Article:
Karen and Sima live in a house that has seen a lot of changes over the last hundred years--it was even turned into a duplex for a while. They welcomed us into their beautiful home, and supplied images showing what it takes to thoughtfully restore and update a large home with a history that deserves to be honored. We'll let them pick up the story from here and tell us how it was done.
We started looking for a house in 1997 after living in an apartment for a couple of years. Karen’s friend, Greg McCarty, became our realtor and started showing us around NE Portland. Because he was familiar and engaged with this area, he showed us many different styles of homes and condos in the Sullivan’s Gulch and Irvington neighborhoods. When we saw this house, we were instantly in love with it.
The house was originally a single family home and then at some point it had been turned into a duplex. The owner before us had it changed back into a single family home, but as you can imagine there were a number of walls and doors that would not have otherwise been present in a single family home.
Overall, we thought the house was actually in great shape. We knew at some point we would start making changes, so we decided to start small and work our way inward. In the first couple of years we spent a majority of our time outside, changing the driveway landscape, painting the house, adding new plants and changing the paving to the front of the house.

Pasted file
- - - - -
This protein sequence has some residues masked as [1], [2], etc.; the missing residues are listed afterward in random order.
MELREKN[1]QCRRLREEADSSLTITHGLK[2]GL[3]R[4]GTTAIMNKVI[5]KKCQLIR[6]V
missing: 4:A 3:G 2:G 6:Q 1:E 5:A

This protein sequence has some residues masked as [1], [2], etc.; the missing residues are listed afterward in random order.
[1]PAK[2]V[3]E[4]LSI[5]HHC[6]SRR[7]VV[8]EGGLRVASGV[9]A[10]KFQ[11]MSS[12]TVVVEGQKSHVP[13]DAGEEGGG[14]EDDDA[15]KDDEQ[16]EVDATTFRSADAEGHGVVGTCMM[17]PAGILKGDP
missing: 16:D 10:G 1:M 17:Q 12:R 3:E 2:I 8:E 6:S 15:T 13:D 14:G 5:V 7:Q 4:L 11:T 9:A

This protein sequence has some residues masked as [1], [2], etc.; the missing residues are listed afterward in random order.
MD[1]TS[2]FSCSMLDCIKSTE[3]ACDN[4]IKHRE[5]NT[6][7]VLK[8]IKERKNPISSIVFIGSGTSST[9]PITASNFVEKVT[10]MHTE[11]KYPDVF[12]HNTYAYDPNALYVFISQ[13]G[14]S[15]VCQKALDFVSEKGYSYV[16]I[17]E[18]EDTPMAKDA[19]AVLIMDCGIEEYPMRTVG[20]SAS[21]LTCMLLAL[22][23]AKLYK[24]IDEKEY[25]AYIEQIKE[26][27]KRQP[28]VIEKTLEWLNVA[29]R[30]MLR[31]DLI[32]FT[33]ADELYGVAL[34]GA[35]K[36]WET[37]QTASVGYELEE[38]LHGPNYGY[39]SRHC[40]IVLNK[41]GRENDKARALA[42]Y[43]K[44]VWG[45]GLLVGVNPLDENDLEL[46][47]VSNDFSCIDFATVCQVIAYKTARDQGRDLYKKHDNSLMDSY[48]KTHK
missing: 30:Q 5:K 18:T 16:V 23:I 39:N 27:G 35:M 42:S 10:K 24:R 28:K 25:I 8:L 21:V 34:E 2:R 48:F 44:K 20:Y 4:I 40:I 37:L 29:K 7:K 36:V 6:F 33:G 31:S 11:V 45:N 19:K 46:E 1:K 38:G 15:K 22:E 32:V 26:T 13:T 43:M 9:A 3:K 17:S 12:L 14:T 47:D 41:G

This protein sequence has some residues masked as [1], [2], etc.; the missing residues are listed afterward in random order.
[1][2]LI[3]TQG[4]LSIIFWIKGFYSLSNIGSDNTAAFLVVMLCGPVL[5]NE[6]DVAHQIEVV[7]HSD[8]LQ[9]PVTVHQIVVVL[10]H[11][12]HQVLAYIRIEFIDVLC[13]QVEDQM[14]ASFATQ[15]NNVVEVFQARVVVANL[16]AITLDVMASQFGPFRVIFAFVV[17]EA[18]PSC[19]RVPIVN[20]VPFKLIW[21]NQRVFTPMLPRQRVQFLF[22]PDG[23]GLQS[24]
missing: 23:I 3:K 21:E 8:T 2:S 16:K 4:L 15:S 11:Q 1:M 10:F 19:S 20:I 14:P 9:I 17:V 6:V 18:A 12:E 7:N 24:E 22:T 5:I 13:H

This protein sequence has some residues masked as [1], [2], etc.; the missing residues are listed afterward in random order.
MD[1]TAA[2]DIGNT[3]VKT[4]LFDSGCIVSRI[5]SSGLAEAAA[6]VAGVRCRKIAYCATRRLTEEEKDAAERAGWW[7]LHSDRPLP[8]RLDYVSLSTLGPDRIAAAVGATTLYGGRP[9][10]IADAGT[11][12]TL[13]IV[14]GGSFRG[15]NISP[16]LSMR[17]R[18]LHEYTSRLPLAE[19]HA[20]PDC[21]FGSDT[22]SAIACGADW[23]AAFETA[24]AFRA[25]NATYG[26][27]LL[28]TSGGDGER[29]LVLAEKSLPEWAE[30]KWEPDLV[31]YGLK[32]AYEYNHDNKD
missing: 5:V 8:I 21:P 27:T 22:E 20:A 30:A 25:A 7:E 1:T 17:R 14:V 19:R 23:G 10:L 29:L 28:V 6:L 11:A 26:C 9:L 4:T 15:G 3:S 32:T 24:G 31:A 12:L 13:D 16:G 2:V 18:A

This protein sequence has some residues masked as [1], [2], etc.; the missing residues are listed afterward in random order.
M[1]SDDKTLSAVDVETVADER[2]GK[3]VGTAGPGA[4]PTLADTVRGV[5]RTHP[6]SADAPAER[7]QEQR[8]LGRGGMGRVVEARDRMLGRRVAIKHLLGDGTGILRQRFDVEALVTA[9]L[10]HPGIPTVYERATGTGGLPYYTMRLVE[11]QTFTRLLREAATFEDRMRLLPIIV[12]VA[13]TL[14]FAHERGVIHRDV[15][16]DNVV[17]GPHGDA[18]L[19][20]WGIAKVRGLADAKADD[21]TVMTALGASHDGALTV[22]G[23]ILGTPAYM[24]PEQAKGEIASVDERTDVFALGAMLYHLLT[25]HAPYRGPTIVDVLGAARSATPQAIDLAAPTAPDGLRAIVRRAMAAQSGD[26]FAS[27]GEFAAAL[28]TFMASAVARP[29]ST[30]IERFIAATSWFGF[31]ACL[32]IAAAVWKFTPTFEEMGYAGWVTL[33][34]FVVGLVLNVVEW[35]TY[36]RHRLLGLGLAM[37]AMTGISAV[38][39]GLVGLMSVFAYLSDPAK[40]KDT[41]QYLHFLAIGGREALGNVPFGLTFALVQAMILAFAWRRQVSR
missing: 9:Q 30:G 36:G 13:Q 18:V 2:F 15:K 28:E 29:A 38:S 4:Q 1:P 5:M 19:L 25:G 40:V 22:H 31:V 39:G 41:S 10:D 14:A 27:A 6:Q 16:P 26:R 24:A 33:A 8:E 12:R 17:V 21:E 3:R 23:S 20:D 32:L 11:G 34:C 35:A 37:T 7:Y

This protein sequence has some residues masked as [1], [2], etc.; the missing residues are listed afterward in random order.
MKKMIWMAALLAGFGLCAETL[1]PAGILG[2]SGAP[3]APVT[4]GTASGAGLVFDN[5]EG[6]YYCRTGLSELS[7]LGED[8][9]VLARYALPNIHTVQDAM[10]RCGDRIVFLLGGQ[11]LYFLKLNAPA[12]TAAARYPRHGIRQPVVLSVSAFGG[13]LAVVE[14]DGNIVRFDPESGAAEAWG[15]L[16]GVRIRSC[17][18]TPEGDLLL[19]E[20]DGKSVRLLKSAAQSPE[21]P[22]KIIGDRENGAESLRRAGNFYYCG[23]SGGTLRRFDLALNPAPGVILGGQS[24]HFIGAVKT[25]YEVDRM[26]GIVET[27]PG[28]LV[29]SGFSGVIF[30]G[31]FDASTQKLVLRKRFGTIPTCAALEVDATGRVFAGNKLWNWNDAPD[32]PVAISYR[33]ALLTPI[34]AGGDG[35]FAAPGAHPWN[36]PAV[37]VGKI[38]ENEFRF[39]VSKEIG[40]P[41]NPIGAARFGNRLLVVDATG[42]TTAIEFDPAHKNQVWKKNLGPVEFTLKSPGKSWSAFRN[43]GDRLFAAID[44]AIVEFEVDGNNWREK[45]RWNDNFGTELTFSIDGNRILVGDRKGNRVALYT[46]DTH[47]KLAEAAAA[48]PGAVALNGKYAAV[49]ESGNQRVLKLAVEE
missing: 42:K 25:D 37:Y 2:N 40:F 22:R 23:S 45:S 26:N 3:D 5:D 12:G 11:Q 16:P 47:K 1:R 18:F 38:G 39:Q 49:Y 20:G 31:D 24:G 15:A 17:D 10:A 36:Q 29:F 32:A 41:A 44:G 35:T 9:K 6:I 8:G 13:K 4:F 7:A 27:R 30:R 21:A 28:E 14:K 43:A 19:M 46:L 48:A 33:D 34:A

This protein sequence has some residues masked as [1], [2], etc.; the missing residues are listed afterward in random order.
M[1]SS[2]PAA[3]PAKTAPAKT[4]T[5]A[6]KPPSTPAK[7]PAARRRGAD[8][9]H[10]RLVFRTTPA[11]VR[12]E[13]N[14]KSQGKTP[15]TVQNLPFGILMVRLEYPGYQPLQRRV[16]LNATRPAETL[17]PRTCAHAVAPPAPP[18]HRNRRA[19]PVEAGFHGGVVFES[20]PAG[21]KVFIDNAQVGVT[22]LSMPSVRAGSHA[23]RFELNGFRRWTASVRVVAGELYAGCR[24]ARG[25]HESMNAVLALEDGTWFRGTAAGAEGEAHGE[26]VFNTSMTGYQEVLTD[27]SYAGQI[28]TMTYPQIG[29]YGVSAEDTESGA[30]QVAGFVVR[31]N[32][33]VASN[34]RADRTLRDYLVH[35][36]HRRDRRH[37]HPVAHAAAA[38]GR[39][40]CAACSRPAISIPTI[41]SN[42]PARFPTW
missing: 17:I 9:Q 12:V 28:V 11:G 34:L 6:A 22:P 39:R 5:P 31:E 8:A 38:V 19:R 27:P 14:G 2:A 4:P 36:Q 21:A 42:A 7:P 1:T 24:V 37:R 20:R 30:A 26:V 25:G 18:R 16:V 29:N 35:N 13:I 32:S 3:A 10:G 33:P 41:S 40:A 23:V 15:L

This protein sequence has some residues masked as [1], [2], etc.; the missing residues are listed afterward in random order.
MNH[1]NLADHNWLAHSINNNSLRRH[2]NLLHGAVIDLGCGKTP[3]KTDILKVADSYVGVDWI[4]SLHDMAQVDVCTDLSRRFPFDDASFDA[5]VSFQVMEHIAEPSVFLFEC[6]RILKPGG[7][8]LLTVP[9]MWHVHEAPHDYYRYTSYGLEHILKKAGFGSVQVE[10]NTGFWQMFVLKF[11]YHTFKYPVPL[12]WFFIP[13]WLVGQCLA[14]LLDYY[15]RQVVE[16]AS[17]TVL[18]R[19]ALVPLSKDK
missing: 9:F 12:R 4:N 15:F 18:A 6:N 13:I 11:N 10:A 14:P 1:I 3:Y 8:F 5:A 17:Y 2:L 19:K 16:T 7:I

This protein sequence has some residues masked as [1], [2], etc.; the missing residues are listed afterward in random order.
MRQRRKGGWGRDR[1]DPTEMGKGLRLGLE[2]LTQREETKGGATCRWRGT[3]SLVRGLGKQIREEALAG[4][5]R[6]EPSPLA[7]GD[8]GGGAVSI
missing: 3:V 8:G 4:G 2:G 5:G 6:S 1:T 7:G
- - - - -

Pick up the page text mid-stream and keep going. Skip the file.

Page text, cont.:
As time went on, the very small kitchen was the most troublesome, followed closely by the separation of rooms by walls and doorways. This became readily apparent when two events collided – the birth of our son and every appliance and cabinet in the kitchen falling apart at once. Rather than replace what we had, we decided it was time to return the house to its original look.
Through our connections, we have always been blessed with help finding contractors and people to work on this remodel, and when Karen walks the neighborhoods and sees something she likes, she contacts that person. The house has been remodeled in stages, starting with the outside first, then the master bedroom and associated walk-in closet and linen closet, then the first floor of the house (taken down to the studs) and finally, the basement.
Most of the inspiration came from a combination of the creativity of the person who had been hired, and our ideal functional yet beautiful space.
When we remodeled the first floor using a company called Eterne, we worked with the very creative Michael Tunson. He has remodeled homes in San Francisco and possesses a deep desire to restore homes to their original condition, including the ornate detailing of the era. This is the reason our first floor is filled with pieces that would have been found in an early 1900s home including box ceilings, columns, ornate floors, period lighting and cabinet fixtures, and more.